06 August 2017

Towing Levy: Gov’t must reconsider abrogation of one-man contract

Parliament’s Roads and Transport Committee on Tuesday okayed the implementation of the mandatory road tolls.

The Chairman of the Roads and Transport Committee Samuel Aye Paye has explained that an abrogation of the contract would have led to the payment of judgment debt, hence the decision to okay it.

Speaking to Joy News’ Joseph Opoku Gakpo he said although they deliberated on the issue, they could not reverse it because Parliament does not have that power, it is only government which can do that. 

“We have made our proposal, government can look at that and take its decision and deal with the consequences, Parliament Committee cannot to that,” he said. 

The public outcry on the matter forced the ministry to suspend its implementation in July to make way for broader consultations on the matter.

The issue was then referred to Parliament’s Roads and Transport Committee for direction on the implementation of the Road Traffic Regulation 2012.

Once Parliament has given the green light on Tuesday, both commercial and non-commercial vehicles, depending on tonnage, will pay a levy ranging from ¢20 to ¢200.

The award of the contract was also an issue of major concern for many but Mr Aye Paye said the operator has agreed to pay 2.5 percent of the accrued amount to the ambulance service.

“The Committee members took time to listen to the discussions that went around and have come out with a proposal. As a matter of fact, our report doesn’t bind the Minister to do anything since it was not a referral from the Speaker,” he said.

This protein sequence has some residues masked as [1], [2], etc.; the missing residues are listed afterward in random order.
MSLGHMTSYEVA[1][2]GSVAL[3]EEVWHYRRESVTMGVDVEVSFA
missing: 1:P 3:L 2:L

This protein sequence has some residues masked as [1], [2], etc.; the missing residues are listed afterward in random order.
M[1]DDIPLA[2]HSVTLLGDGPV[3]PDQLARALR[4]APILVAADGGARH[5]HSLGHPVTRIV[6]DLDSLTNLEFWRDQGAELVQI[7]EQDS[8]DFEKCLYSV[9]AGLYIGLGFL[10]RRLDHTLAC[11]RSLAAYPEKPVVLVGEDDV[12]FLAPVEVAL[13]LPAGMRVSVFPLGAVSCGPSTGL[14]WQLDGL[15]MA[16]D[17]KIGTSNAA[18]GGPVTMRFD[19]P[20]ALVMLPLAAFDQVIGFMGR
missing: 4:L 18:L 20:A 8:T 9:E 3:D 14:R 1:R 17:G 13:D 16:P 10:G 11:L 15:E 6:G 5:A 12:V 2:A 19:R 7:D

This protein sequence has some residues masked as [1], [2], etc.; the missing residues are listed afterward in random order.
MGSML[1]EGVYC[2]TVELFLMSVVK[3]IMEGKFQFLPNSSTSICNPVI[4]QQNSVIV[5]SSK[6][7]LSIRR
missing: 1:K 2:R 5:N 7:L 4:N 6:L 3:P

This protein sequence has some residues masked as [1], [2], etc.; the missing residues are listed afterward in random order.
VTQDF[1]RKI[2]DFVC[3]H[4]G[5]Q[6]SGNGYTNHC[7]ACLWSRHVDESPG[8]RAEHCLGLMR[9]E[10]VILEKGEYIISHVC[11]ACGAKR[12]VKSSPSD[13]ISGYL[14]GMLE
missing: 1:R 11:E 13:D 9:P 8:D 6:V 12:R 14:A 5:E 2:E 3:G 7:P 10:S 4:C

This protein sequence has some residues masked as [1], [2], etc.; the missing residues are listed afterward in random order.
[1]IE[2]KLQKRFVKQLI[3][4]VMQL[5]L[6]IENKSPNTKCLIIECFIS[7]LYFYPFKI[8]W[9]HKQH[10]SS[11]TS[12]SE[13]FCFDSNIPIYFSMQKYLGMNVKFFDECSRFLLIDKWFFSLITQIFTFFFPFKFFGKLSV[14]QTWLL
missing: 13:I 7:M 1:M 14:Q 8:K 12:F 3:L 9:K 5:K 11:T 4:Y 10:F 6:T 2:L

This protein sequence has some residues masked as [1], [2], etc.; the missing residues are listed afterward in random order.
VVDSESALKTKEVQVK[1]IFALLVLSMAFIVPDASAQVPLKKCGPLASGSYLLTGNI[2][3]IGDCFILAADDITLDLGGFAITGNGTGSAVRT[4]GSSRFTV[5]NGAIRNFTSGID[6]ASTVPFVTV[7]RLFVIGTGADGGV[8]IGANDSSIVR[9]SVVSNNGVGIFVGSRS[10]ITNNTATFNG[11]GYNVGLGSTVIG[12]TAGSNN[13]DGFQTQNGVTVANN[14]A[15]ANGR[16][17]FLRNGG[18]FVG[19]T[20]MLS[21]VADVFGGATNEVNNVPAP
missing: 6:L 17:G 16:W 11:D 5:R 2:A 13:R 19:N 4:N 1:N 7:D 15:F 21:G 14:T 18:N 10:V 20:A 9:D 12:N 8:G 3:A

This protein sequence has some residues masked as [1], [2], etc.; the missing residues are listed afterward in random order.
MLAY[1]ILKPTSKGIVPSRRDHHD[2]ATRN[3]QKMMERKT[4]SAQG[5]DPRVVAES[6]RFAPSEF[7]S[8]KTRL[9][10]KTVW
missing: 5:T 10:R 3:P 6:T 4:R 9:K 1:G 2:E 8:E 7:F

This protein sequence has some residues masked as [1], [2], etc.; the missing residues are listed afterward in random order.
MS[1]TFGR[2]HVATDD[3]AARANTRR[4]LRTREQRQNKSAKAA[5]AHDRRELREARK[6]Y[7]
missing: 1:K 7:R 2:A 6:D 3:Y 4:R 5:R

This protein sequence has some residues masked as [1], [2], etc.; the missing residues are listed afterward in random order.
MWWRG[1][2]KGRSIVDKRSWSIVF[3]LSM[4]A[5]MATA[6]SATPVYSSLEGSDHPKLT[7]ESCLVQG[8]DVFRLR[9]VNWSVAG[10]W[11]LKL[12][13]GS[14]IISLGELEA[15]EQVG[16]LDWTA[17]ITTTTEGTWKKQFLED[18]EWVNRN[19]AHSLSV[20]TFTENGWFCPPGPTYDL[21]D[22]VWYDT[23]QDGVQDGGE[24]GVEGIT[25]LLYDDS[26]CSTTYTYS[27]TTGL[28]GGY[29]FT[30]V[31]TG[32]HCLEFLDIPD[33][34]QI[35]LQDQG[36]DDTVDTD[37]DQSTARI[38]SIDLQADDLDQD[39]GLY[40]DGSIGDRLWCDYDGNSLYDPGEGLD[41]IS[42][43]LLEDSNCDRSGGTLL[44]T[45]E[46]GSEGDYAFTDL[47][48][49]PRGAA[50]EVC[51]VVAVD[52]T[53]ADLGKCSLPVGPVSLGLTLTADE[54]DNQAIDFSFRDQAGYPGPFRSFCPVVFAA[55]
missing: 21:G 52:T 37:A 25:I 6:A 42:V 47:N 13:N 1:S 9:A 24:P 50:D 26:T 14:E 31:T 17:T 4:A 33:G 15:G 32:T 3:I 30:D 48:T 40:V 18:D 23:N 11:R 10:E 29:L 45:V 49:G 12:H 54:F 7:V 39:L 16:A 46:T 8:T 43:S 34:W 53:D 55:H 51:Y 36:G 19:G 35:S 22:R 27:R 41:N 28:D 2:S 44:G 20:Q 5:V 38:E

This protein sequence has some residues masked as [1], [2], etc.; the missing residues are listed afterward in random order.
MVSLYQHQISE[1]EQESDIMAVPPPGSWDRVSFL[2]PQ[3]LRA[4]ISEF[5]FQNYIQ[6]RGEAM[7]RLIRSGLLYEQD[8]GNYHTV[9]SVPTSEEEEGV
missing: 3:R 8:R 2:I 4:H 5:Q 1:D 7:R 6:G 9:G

According to him, the report has been forwarded to the Minister who will look at the recommendations and take a decision.

Mr Aye Paye said the Committee recommended that the project is “a very good one” and they have considered other stakeholders to champion it but admitted they do not have the capacity to run it.

“We are looking at a company that can give us a tractor that can tow a 32 wheeler articulator track.

“As part of the recommendation, we have asked the contractor absolve other small truck towing system in the contract so that other small scale towing truck services will not be affected or collapse their business,” he explained.

He said the Committee bemoaned the fact that the Transport Ministry and the National Road Safety Commission did not do due diligence by engaging stakeholders in advocacy.

Mr Aye Paye said there should have been an extensive education and sensitization before rolling out the programme, adding, the Committee has charged them to intensify their campaign.

Regarding the amount charged for the service, he said the Committee noticed that the fees dates back to 2014 and reviewing it will affect the contract.

“We have decided the operator takes 85 percent since we do not have the capacity to undertake such a project so we only made proposals,” he said adding that the amount going to the ambulance service is in the right direction.

According to him, the proposal of another 2.5 percent of the amount to be given to the National Health Insurance Scheme (NHIS) will help victims to be taken care of before their families come to the hospital. 

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